Creating opportunity out of a problem: the hidden cotton plant
Blogpost by Celestine Kilongosi
Calotropis procera tree is one among the many invasive plants in Kajiado County, Kenya. However, we should not view its growth as an anchor but an opportunity for growth both for the community members and the country in general. Less than 600 mm of rainfall is experienced in this area in a year leading to a high competition of the little water available for the plants, animals (livestock and wildlife) and the community members. The people of Kajiado have been coping with the little pastures that the nature offers since they are mainly pastoralists. Hence, they depend on much of the water for the growth of their pastures. However, uninvited guests are now making the water scarcity worse. Invasive plant species grow here, turning the land into a hell with their useless branches.
Calotropis procera plant is a tall plant with soft woody stems and grows only in the seasonally flooded parts in the arid and semi-arid areas. Its leaves are very broad and oval in shape with large veins across. The flowers are either white or purple in colour. As Magdaline, a teacher in Kajiado area explained, “when it is cut open it produces a white liquid which is very poisonous to the eye and often leads in blindness to both community members and the livestock. It is also neither edible for the humans nor for the livestock. The plant is considered a disaster: it takes up so much water that it inhibits the growth of any other plant. This in turn makes the land bare and increases desertification”.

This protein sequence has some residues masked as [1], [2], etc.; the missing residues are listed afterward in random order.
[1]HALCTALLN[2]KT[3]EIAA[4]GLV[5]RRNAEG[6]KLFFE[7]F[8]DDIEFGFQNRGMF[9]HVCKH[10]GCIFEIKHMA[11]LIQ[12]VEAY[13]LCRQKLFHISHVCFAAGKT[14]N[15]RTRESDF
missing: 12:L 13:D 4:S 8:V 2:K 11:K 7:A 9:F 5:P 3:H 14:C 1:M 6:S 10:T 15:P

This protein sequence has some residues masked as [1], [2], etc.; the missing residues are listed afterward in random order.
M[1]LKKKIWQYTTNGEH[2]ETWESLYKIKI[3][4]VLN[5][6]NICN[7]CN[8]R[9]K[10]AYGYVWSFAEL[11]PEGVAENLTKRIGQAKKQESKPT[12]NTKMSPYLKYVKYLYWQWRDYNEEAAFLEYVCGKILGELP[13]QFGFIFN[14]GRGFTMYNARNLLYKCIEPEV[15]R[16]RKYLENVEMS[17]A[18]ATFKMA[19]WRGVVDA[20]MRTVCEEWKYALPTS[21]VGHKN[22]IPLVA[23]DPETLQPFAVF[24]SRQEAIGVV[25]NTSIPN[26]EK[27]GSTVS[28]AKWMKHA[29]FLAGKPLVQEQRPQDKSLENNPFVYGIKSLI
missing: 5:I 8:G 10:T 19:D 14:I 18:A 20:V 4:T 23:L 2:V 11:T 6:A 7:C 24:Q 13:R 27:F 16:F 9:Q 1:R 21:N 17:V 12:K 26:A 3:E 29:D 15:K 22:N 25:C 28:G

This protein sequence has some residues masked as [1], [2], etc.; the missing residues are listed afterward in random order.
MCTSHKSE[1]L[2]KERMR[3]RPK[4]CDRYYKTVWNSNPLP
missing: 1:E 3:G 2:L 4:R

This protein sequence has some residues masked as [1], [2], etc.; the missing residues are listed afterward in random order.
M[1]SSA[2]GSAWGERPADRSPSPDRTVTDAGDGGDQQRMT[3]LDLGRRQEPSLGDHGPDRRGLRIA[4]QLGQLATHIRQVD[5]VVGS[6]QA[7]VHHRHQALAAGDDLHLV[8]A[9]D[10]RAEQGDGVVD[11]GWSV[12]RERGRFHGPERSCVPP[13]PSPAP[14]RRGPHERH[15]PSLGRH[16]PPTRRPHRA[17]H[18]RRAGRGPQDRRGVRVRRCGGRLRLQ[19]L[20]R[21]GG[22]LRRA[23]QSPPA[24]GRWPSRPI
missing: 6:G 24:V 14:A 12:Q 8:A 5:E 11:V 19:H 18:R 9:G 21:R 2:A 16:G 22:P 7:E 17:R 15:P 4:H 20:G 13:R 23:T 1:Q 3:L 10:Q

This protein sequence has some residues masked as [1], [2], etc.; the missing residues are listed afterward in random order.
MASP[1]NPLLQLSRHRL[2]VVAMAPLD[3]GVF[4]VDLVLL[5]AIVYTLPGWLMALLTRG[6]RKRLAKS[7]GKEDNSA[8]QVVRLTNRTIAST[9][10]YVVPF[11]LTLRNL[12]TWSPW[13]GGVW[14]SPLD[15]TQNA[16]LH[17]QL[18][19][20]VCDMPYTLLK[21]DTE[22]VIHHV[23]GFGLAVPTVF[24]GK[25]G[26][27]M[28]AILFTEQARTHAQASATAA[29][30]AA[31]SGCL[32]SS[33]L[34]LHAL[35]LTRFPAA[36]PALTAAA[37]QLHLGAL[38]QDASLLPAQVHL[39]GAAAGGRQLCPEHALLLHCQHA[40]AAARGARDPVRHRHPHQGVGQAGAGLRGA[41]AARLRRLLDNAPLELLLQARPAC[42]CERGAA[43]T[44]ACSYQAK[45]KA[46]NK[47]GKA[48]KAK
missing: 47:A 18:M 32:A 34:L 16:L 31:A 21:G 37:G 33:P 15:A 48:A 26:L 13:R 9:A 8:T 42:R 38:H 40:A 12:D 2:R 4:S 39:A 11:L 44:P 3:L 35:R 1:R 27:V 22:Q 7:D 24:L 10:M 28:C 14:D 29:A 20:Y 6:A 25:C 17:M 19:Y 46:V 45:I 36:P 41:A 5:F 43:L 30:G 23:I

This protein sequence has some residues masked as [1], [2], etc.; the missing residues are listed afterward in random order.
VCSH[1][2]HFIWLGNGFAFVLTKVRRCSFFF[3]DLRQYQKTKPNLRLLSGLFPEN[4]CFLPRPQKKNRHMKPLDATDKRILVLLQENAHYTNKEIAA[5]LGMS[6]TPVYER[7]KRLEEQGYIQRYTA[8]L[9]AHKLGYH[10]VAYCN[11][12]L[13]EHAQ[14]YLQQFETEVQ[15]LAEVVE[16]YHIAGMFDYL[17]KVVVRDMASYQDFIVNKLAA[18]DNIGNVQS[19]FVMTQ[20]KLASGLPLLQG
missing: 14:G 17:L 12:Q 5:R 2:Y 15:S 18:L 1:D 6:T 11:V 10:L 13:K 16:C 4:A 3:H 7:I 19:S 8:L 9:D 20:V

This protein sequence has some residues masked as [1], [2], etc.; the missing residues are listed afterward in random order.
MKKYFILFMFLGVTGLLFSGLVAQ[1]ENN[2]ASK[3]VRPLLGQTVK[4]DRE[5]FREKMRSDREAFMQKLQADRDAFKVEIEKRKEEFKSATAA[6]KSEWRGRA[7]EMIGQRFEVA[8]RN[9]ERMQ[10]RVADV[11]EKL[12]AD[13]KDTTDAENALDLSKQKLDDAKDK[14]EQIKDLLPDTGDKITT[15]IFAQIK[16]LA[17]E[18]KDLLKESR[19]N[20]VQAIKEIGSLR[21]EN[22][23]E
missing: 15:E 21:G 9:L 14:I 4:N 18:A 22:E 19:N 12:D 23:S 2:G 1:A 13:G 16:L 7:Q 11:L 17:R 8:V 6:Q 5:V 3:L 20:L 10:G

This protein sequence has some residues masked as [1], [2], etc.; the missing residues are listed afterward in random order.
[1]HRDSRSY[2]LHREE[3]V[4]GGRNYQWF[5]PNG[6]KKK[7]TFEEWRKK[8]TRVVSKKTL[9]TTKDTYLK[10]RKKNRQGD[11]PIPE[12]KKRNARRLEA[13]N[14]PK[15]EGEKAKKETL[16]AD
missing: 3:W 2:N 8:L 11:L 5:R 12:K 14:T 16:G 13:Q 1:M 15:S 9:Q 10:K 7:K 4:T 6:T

But can the curse of the unwelcome guest be turned around? Uninvited guests don’t always have negative intentions. As Magdaline also explained, “Calotropis procera has some medicinal uses though: its leaves are warmed and pressed on the breasts of nursing mothers to reduce swelling and its root infusion is a remedy for coughs and snake bites”. In addition, this plant may be a good source of high quality cotton which can be harvested and used in the textile industries. Calotropis procera plant has bolls that contain high quality cotton which if harvested wet can be dried and taken to the factories for processing. But where is the cotton?
The potential of the Calotropis procera plant for cotton making has not been established but there is a promise. At the moment, the plant is only cut down and used for firewood in the area. Therefore, an intensive study on its potential for cotton production and its wider use is important. The cotton from this plant can be exported and hence help in alleviating poverty in the areas where it grows by increasing their income. Its usage is also a plus for Kenya because it could now depend on some cotton of its own rather than depending on imported lint for the spinning and textile industries.